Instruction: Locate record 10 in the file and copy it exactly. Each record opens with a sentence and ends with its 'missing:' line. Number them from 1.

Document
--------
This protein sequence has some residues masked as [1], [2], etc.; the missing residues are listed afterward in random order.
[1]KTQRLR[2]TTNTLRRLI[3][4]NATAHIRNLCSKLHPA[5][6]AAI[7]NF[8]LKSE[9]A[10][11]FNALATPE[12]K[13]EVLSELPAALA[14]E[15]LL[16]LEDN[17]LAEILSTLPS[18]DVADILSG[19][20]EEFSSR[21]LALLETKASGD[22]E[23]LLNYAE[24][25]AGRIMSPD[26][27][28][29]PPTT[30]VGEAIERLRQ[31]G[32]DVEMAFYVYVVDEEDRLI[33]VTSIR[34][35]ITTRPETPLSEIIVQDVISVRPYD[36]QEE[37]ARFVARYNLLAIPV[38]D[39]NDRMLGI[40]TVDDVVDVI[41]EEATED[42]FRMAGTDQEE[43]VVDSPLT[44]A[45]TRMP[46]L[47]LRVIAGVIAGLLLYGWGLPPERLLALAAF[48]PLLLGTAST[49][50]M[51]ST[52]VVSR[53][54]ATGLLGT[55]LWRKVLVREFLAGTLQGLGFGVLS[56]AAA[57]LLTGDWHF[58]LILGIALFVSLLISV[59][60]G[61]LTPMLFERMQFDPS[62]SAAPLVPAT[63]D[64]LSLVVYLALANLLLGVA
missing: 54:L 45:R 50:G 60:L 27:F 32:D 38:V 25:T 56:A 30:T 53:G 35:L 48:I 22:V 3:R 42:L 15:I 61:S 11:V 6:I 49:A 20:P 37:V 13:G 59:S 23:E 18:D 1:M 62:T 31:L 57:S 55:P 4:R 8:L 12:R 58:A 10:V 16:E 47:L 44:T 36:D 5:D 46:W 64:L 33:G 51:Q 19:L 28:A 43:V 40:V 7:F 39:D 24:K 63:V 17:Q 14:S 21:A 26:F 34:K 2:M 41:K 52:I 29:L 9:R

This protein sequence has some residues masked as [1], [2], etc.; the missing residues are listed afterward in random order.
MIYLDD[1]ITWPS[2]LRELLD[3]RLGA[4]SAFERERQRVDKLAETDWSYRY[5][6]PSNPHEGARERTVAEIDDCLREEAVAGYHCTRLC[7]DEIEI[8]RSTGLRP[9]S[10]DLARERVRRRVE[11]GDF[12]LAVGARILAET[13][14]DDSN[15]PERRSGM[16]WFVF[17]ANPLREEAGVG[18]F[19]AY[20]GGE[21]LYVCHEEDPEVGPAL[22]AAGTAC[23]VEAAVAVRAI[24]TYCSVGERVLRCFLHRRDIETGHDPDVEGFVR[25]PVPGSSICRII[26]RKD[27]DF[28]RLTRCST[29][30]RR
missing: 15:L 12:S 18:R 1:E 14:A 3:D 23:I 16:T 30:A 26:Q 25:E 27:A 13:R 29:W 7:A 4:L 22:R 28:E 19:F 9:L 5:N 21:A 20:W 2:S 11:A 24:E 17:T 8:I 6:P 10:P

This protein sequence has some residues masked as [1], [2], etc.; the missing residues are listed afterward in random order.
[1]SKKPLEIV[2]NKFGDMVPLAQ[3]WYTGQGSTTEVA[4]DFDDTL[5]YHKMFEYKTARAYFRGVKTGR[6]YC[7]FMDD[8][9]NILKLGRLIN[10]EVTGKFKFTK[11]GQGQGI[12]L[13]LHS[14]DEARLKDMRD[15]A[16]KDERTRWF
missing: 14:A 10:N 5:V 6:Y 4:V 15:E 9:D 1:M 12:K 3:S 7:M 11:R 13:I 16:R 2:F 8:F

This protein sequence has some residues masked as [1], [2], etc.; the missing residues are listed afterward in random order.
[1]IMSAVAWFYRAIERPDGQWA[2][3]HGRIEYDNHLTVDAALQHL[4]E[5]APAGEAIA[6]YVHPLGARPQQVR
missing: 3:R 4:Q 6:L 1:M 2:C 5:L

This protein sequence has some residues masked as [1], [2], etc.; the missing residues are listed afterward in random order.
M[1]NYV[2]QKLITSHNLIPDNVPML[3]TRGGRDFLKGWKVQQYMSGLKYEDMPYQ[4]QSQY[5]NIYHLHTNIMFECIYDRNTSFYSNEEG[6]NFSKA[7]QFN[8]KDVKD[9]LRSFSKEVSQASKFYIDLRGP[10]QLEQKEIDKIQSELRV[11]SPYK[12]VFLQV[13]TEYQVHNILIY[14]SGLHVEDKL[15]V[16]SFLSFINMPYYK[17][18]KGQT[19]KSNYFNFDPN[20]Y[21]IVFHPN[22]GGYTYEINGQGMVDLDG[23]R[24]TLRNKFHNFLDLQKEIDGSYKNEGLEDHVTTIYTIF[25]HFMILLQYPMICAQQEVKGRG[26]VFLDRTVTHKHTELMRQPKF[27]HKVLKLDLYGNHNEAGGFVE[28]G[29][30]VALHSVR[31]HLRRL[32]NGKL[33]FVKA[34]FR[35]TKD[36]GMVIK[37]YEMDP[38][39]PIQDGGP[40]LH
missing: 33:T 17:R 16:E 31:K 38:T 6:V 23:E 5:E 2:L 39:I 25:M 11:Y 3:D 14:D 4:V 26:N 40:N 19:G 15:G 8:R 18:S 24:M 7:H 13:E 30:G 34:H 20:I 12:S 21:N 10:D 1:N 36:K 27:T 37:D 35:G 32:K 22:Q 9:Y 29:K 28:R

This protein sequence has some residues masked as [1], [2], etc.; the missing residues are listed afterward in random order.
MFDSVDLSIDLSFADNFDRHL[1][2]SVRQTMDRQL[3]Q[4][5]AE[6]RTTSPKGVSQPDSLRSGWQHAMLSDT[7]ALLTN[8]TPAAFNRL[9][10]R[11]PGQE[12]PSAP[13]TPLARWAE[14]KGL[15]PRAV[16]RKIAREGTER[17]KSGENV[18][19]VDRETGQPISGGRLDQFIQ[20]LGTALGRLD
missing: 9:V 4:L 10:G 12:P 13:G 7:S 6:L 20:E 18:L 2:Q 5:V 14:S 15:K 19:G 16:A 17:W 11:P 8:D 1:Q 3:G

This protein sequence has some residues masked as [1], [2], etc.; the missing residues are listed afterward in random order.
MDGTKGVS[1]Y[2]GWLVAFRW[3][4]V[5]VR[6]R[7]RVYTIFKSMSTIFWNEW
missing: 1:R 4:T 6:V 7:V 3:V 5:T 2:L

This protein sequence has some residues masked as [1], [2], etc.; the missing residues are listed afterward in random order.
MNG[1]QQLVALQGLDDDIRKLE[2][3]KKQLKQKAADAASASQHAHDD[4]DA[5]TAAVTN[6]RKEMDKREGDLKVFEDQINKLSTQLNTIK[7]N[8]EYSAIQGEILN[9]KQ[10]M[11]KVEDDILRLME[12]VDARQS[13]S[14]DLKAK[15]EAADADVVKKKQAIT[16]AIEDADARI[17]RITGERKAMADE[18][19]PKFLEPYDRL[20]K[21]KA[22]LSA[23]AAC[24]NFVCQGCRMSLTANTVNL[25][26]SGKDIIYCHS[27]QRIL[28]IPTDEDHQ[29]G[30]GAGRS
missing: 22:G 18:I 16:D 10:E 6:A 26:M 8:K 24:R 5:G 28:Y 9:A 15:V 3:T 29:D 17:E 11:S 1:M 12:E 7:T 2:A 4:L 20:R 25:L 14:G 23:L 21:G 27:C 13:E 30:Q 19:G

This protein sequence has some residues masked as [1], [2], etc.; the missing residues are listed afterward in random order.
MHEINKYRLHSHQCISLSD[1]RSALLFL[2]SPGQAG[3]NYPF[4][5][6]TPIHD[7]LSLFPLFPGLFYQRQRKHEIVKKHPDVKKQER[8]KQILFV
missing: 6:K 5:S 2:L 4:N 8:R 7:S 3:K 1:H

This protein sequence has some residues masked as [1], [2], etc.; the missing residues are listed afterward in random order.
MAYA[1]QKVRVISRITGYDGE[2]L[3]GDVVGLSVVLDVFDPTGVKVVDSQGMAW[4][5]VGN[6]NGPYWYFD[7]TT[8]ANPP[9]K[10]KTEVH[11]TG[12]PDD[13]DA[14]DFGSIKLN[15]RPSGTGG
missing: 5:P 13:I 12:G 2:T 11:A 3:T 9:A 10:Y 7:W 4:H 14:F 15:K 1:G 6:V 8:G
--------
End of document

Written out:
This protein sequence has some residues masked as [1], [2], etc.; the missing residues are listed afterward in random order.
MAYA[1]QKVRVISRITGYDGE[2]L[3]GDVVGLSVVLDVFDPTGVKVVDSQGMAW[4][5]VGN[6]NGPYWYFD[7]TT[8]ANPP[9]K[10]KTEVH[11]TG[12]PDD[13]DA[14]DFGSIKLN[15]RPSGTGG
missing: 5:P 13:I 12:G 2:T 11:A 3:T 9:A 10:Y 7:W 4:H 14:F 15:K 1:G 6:V 8:G